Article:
Right and Wrong Ways to Remove Snow from Your Roof

Snow piled on the roof of a house

A thick layer of sparkling white snow covering your roof might look pretty, but it puts a lot of strain on the structure due to its weight. There’s also a good chance that melting water trapped by the snow above will leak into your roof rather than dripping off. If you live in a cold climate, this probably isn’t the first winter you’ve struggled to remove snow from your roof when it builds up too high. Don’t let another winter go by with ineffective and unsafe snow removal techniques. Here is a rundown on the best and worst ways to keep your roof clear of snow.

Right: A Snow Rake

A snow rake clearing off snow from the roof of a house

It may look like a simple piece of metal, but a roof snow rake is specially designed not to damage your shingles or gutters. You’ll also notice it has plenty of handle extensions so you can extend it far up into the air to reach every corner of your roof. Of course, it’s harder to use one of these tools if your home is taller than a single story. Operate the snow rake gently by pushing it over the surface of the shingles knocking snow loose. Don’t try to get every last inch of snow or you’ll start scraping shingles. Stand well back from the eave of the roof as you work so snow and ice can’t fall on you.

Wrong: A Yard Rake

A yard rake laying on a pile of leaves in green grass

Many homeowners see the name of the tool above and rush out to use their leaf rake on their roof. A spring-tooth or hard-tooth rake is not a snow rake and should not be used on a roof. Even though these tools can safely remove leaves from your lawn without hurting the grass, the same sharp points tend to catch on the shingles and pull them loose. Even metal roofing is scratched and weakened by the use of the wrong tool.

Wrong: Shovels and Sharp Tools

Person standing with rubber boots on a pointed shovel slightly in the soil

Shovels and other sharp tools are definitely a bad idea for using on your roof, including for snow removal. Yet you can find many products resembling garden hoes or angled scraping blades for sale for use on the roof. Try touching the head of the snow tool with your hand. If it’s stiff and doesn’t bend or move, or if it’s so sharp you can’t safely run your hand over its edge, it will likely damage your roof as you work. Stick to basic snow rakes and avoid the products that claim to remove snow faster and better by scraping with more force. More force is not better when it comes to clearing off your roof.

Right: Heated Cables and Tapes

A roof with snow melted from heated cables

As you can imagine, using a snow rake from the ground is limited to houses that are a single story, or maybe two at most. If you have a taller home with a steeper roof, it can be impossible to even clear the eaves off this way. Try installing heated cables or tapes on the roof to melt snow off as it accumulates. This should work well for relatively small snowpacks and low amounts of snowfall per day. Even in heavy snowfall, the cable should keep enough snow sliding off the roof to reduce the load to a safe amount of weight. If enough snow falls that it accumulates over the heated cables without melting, shut the power off to the cables. Letting the cables melt just the bottom layer will cause ice damming that forces water into your roof. If a snow rake and a set of heated cables aren’t enough to control the snow, you’ll need a professional service to visit and clean off the roof.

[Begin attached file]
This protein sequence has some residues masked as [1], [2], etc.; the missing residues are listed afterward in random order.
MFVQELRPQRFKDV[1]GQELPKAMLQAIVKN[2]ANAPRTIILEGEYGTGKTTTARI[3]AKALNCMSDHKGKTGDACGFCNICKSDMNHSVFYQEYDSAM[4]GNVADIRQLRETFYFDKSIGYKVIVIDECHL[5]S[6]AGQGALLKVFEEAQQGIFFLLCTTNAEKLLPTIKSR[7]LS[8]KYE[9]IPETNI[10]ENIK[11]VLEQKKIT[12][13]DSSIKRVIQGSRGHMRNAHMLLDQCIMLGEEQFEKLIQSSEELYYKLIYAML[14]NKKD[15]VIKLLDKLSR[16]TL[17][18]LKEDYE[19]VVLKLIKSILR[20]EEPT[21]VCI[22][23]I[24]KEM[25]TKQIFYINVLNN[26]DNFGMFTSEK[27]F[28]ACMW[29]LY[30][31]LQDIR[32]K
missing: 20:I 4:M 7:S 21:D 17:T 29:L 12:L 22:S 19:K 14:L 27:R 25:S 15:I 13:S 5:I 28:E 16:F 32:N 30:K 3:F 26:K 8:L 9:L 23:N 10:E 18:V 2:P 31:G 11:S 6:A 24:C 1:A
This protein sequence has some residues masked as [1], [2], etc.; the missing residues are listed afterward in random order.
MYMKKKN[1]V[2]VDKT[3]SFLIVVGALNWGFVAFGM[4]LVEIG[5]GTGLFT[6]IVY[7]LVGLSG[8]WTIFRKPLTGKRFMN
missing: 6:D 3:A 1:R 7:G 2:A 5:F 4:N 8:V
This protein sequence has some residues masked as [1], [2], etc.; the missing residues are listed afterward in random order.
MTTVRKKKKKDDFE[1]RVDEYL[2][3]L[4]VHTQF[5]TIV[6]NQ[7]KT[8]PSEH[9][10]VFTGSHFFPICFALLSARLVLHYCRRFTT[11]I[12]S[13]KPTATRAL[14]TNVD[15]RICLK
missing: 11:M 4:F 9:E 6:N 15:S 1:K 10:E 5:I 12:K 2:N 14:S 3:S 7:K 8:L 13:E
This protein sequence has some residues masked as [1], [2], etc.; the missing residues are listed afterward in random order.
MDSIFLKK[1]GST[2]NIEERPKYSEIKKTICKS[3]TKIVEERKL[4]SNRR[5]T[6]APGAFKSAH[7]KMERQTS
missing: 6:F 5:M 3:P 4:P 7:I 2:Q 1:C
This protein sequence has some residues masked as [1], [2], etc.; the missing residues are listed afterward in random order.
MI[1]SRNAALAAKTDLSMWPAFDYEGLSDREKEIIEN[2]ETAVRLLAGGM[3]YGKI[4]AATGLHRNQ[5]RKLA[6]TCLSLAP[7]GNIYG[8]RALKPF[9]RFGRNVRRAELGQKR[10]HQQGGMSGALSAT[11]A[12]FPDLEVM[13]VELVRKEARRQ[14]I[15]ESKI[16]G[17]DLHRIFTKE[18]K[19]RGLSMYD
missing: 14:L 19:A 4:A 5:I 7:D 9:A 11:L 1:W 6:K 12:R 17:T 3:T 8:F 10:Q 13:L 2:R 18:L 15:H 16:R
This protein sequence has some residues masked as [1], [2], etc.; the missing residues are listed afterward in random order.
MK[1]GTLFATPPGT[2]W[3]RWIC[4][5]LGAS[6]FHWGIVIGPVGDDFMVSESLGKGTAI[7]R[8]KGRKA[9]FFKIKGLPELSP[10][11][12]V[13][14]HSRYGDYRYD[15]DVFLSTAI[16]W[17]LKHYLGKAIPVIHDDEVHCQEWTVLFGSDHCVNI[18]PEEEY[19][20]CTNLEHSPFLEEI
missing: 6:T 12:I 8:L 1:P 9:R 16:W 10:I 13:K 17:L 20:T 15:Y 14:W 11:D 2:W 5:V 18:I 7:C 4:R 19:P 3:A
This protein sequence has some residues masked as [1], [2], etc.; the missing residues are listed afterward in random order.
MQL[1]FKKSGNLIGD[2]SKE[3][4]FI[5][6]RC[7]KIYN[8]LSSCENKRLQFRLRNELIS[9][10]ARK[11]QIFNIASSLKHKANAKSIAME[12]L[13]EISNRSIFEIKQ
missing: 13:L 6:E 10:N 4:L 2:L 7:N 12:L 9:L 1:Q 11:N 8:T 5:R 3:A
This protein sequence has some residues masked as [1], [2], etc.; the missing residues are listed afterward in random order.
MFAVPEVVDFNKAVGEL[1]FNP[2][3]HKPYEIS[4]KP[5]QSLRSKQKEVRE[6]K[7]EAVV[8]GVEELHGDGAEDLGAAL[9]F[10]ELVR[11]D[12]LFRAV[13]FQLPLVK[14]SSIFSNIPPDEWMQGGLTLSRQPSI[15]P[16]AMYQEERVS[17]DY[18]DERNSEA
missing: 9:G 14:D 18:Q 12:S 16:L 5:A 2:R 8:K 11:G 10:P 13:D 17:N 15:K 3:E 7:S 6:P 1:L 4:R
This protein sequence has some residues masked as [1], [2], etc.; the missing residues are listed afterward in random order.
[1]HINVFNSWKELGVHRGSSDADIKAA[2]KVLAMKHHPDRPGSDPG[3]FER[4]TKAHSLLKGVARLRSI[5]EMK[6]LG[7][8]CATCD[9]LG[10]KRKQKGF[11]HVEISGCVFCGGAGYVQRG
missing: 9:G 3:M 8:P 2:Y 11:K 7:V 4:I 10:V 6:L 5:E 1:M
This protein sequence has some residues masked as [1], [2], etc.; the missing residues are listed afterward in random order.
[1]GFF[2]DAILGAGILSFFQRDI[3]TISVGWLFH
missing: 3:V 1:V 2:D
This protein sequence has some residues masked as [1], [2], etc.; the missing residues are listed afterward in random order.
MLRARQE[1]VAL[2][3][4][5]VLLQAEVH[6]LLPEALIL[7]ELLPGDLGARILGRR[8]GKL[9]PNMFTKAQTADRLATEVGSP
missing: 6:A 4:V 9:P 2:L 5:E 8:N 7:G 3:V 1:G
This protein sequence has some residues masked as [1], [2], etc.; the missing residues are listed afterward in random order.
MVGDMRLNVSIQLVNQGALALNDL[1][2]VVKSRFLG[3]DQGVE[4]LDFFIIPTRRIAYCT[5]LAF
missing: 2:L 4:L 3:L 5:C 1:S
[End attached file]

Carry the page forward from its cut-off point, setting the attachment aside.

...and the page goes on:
Wrong: Heating the Entire Attic

Showing the attic of a house with sunlight coming through the window

Since putting heated cables on the roof can help, some homeowners assume they should just heat the whole attic. But running a heater full-time will only warm the very surface of the shingles outside. This allows snow to build up and then constantly melt. The snow and ice above trap the water, giving it nowhere to drip off. Instead, it’ll trickle between your shingles and into the attic. Keep your attic cold and only heat the surface with purpose-made snow cables or mats to prevent this kind of leaking in the winter.

Wrong: Going on the Roof

Person on their roof shoveling snow off

Never go on your roof to remove snow. Even if it’s a very low slope or appears flat, it’s unsafe to get on a snowy roof. If the snow is so heavy you’re concerned about it damaging the roof or structure, your weight could trigger a collapse. If it’s not that heavy, it’s not worth risking an injury to clear away. If you can’t use a snow rake from the ground to reach the snow, hire a snow removal company and get back inside to warm up.

Removing heavy layers of snow keeps your home safe over the winter, but it isn’t worth risking your own safety. Use the tools meant to remove snow without damaging your roof or hurting yourself. 

Next learn some simple steps on How to Winterize Your Home

While do-it-yourself projects can be fun and fulfilling, there is always a potential for personal injury or property damage. We strongly suggest that any project beyond your abilities be left to licensed professionals such as electricians, plumbers, and carpenters. Any action you take upon the information on this website is strictly at your own risk, and we assume no responsibility or liability for the contents of this article.


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